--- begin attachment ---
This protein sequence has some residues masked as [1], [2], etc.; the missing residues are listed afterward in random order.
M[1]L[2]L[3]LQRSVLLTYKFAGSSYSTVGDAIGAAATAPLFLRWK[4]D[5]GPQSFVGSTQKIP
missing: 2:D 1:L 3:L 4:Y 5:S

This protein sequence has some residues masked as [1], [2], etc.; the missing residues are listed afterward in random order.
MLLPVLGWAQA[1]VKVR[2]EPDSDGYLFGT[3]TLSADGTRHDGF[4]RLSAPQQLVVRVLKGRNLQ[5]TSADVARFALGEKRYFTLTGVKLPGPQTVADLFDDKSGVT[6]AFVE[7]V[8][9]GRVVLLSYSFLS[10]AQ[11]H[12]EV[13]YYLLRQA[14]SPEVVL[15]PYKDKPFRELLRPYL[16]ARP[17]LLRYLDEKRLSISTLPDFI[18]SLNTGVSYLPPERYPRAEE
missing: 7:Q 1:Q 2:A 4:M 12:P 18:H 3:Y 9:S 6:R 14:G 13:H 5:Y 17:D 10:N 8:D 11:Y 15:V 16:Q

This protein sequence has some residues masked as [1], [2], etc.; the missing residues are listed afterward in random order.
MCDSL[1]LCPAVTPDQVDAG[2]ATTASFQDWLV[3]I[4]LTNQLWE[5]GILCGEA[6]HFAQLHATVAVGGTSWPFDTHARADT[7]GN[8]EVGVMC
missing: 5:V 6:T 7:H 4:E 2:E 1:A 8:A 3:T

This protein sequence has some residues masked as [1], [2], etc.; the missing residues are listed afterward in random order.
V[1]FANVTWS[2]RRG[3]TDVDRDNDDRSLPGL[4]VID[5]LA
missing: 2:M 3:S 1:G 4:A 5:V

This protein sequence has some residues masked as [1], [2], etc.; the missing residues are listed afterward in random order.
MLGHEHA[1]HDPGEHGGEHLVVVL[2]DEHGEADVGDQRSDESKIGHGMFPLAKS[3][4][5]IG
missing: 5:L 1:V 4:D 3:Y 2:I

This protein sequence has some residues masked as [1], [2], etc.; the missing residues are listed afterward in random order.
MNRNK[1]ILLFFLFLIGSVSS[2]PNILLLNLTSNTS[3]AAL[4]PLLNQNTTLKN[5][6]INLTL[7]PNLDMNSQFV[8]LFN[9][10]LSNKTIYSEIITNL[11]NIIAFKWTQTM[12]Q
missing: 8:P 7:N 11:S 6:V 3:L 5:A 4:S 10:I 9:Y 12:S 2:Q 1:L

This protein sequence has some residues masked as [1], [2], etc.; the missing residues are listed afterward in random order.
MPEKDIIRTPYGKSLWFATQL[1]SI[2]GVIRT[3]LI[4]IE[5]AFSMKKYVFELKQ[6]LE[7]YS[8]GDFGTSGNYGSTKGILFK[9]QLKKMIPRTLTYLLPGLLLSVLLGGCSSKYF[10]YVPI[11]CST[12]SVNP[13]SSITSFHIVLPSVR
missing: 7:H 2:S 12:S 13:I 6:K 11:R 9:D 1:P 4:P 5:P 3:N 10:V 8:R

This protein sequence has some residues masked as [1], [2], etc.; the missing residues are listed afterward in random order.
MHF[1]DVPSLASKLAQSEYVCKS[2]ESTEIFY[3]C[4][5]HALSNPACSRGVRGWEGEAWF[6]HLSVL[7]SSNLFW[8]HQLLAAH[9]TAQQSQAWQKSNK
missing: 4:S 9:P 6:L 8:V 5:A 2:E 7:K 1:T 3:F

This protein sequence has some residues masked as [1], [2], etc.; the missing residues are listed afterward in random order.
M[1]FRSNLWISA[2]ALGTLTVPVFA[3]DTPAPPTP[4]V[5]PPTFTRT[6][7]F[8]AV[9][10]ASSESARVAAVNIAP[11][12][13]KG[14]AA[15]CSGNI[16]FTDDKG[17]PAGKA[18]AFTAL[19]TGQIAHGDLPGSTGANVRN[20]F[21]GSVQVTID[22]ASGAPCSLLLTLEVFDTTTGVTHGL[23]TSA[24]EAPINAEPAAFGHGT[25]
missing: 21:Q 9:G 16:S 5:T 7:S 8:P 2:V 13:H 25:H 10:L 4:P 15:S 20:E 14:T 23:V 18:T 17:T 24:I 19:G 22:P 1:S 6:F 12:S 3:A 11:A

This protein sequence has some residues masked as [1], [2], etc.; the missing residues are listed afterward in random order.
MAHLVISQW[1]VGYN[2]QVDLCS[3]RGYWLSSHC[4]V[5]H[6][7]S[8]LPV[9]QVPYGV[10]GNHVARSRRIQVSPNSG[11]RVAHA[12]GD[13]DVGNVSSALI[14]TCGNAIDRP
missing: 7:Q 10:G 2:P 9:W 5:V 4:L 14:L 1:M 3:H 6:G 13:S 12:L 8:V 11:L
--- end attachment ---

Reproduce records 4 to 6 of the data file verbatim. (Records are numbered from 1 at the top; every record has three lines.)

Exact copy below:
This protein sequence has some residues masked as [1], [2], etc.; the missing residues are listed afterward in random order.
V[1]FANVTWS[2]RRG[3]TDVDRDNDDRSLPGL[4]VID[5]LA
missing: 2:M 3:S 1:G 4:A 5:V

This protein sequence has some residues masked as [1], [2], etc.; the missing residues are listed afterward in random order.
MLGHEHA[1]HDPGEHGGEHLVVVL[2]DEHGEADVGDQRSDESKIGHGMFPLAKS[3][4][5]IG
missing: 5:L 1:V 4:D 3:Y 2:I

This protein sequence has some residues masked as [1], [2], etc.; the missing residues are listed afterward in random order.
MNRNK[1]ILLFFLFLIGSVSS[2]PNILLLNLTSNTS[3]AAL[4]PLLNQNTTLKN[5][6]INLTL[7]PNLDMNSQFV[8]LFN[9][10]LSNKTIYSEIITNL[11]NIIAFKWTQTM[12]Q
missing: 8:P 7:N 11:S 6:V 3:L 5:A 4:S 10:I 9:Y 12:S 2:Q 1:L